Felix of Byzantium

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Felix of Byzantium
Bishop of Byzantium
Installed136
Term ended141
Personal details
DenominationEarly Christianity

Felix (Greek: Φῆλιξ, died 141) was the bishop of Byzantium for five years (136–141 AD). He succeeded Bishop Eleutherius. He was in office during the rule of emperors Hadrian and Antonius Pius. His successor was Polycarpus II. [1]

Greek language Language spoken in Greece, Cyprus and Southern Albania

Greek is an independent branch of the Indo-European family of languages, native to Greece, Cyprus and other parts of the Eastern Mediterranean and the Black Sea. It has the longest documented history of any living Indo-European language, spanning more than 3000 years of written records. Its writing system has been the Greek alphabet for the major part of its history; other systems, such as Linear B and the Cypriot syllabary, were used previously. The alphabet arose from the Phoenician script and was in turn the basis of the Latin, Cyrillic, Armenian, Coptic, Gothic, and many other writing systems.

Eleutherius was the bishop of Byzantium for approximately seven years. He succeeded Bishop Diogenes. He was in office during the rule of Emperor Hadrian. His successor was Felix.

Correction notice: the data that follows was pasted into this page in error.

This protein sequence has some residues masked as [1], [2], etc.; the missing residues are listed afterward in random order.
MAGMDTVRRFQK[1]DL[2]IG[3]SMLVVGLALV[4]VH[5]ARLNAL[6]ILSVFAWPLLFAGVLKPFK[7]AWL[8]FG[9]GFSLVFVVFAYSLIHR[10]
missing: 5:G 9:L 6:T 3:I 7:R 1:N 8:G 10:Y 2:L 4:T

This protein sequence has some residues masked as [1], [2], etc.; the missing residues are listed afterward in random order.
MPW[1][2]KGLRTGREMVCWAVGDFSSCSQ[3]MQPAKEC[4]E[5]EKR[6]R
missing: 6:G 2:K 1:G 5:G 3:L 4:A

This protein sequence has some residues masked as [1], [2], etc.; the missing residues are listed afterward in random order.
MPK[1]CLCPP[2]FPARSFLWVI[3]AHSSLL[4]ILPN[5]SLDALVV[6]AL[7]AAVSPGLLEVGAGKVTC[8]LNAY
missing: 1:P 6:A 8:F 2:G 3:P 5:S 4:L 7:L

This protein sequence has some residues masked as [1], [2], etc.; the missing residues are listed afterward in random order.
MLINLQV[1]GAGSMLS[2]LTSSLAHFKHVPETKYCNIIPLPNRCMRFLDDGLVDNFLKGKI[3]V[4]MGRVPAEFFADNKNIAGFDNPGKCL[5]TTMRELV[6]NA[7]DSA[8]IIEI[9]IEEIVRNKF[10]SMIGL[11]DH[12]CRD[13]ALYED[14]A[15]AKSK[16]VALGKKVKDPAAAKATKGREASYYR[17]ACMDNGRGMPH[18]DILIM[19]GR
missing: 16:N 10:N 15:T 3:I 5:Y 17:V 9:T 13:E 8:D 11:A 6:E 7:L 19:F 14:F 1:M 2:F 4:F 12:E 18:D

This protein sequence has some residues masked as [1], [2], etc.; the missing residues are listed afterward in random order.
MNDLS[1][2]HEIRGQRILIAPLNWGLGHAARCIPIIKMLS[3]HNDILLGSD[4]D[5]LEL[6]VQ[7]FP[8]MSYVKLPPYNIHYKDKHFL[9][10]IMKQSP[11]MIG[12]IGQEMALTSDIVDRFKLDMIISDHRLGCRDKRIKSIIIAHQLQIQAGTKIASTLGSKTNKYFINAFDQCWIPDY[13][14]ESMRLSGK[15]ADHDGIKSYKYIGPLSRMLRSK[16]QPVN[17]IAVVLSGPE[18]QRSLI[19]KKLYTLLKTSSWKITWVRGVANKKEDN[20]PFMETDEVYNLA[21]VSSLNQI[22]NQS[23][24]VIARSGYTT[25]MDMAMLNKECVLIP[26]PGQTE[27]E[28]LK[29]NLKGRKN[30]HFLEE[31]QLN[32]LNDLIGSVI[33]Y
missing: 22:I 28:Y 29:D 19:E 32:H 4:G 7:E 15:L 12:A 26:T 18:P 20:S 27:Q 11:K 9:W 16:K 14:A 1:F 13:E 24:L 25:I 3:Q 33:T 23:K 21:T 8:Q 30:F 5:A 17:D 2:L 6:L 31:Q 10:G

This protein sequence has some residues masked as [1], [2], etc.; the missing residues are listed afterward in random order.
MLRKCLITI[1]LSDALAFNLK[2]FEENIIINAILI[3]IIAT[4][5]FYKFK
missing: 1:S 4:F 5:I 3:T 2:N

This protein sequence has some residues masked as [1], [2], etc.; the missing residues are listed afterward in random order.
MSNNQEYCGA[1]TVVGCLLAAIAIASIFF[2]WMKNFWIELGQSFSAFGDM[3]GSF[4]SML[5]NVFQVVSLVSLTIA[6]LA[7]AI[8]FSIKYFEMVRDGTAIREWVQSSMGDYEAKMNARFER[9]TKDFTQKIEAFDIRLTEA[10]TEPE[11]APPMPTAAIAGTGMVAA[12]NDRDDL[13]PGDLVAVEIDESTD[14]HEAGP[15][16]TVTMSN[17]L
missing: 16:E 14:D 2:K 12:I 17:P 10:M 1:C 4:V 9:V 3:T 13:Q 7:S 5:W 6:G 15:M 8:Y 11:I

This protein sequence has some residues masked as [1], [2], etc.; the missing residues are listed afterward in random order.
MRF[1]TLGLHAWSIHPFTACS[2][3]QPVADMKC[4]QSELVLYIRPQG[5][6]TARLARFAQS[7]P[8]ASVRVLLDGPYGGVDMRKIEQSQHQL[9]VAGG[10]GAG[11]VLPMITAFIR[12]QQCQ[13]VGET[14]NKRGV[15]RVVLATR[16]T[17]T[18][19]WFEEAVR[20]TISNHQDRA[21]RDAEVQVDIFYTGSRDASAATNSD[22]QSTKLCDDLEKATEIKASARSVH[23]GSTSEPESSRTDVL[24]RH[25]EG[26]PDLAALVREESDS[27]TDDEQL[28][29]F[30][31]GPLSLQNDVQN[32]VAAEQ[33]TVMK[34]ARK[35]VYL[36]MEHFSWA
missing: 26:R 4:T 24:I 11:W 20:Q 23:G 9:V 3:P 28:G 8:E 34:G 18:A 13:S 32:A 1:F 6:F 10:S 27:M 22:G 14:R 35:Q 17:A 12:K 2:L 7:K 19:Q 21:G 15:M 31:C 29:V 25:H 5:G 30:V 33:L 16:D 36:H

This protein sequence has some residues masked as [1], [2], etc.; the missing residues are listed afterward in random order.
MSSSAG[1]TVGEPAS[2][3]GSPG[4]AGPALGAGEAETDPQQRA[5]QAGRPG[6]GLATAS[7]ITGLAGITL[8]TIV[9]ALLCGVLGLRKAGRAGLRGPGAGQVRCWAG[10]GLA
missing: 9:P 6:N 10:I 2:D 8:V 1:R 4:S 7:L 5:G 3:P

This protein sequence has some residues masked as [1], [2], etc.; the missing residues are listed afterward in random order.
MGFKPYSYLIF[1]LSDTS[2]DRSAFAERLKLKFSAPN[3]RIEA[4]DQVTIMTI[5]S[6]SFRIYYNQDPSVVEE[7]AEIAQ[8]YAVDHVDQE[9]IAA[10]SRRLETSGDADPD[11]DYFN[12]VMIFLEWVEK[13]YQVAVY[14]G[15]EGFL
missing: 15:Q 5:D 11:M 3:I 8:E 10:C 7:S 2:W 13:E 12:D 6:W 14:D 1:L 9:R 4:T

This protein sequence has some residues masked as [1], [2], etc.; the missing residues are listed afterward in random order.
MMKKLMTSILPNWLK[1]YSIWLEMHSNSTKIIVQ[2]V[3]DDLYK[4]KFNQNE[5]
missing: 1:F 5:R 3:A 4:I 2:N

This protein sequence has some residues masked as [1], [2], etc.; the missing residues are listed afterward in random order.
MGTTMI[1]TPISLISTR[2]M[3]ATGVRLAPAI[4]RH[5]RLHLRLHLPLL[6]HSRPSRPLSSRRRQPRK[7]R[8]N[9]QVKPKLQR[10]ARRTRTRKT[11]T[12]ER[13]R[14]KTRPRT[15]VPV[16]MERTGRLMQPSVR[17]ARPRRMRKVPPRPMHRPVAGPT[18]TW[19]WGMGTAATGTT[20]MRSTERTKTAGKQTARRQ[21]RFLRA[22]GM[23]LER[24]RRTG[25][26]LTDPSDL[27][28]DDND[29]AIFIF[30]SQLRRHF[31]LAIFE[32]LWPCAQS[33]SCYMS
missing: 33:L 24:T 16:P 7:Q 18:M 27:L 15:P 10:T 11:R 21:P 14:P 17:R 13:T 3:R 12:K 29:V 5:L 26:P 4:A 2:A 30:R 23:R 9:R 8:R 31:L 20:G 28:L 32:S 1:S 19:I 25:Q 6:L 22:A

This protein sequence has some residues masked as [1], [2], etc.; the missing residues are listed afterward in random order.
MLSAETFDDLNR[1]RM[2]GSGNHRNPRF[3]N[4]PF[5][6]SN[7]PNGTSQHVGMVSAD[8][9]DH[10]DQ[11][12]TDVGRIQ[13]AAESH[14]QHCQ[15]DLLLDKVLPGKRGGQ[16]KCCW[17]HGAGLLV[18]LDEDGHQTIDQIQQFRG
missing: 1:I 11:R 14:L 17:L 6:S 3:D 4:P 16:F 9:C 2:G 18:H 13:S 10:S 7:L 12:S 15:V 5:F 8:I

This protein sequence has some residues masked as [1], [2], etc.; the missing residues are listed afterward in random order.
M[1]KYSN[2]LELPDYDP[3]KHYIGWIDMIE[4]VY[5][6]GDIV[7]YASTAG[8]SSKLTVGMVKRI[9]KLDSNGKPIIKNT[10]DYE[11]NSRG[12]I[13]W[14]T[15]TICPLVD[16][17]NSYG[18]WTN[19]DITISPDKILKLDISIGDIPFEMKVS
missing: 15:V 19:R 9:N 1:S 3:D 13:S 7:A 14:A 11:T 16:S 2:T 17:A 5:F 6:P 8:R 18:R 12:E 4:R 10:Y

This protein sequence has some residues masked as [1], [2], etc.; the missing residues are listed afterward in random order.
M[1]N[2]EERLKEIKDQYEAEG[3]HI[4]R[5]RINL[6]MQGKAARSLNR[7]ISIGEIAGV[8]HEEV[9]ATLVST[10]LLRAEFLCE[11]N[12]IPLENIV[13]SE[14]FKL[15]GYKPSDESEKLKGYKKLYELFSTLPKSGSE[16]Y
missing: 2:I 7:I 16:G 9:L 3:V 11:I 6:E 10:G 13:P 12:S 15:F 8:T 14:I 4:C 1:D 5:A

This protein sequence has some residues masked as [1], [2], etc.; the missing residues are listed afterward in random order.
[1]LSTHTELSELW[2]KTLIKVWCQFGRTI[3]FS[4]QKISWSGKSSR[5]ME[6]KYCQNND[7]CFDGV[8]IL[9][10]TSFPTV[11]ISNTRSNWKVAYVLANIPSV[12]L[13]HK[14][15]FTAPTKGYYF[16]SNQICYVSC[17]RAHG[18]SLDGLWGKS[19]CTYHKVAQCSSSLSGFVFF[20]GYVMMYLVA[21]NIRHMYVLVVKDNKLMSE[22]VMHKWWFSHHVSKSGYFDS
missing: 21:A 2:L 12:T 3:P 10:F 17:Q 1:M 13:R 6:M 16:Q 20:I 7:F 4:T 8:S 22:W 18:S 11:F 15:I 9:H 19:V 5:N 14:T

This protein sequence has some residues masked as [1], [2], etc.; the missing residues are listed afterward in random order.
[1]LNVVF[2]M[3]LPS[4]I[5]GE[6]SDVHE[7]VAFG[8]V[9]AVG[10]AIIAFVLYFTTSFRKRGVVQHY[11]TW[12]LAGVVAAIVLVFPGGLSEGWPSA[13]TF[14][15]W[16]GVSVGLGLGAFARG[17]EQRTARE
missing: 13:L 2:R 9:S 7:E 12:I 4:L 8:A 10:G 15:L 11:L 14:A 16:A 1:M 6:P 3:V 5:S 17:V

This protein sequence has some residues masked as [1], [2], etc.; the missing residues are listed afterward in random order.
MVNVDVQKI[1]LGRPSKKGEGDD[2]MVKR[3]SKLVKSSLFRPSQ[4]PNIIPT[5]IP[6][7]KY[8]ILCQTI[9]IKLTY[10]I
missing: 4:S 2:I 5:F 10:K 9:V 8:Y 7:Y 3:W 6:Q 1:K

An emperor is a monarch, and usually the sovereign ruler of an empire or another type of imperial realm. Empress, the female equivalent, may indicate an emperor's wife, mother, or a woman who rules in her own right. Emperors are generally recognized to be of a higher honour and rank than kings. In Europe, the title of Emperor has been used since the Middle Ages, considered in those times equal or almost equal in dignity to that of Pope due to the latter's position as visible head of the Church and spiritual leader of the Catholic part of Western Europe. The Emperor of Japan is the only currently reigning monarch whose title is translated into English as Emperor.

Titles of the Great Christian Church
Preceded by
Eleutherius
Bishop of Byzantium
136–141
Succeeded by
Polycarpus II

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References

  1. "Felix". Official website of the Ecumenic Patriarchate of Constantinople. Retrieved 03/04/2011.Check date values in: |accessdate= (help)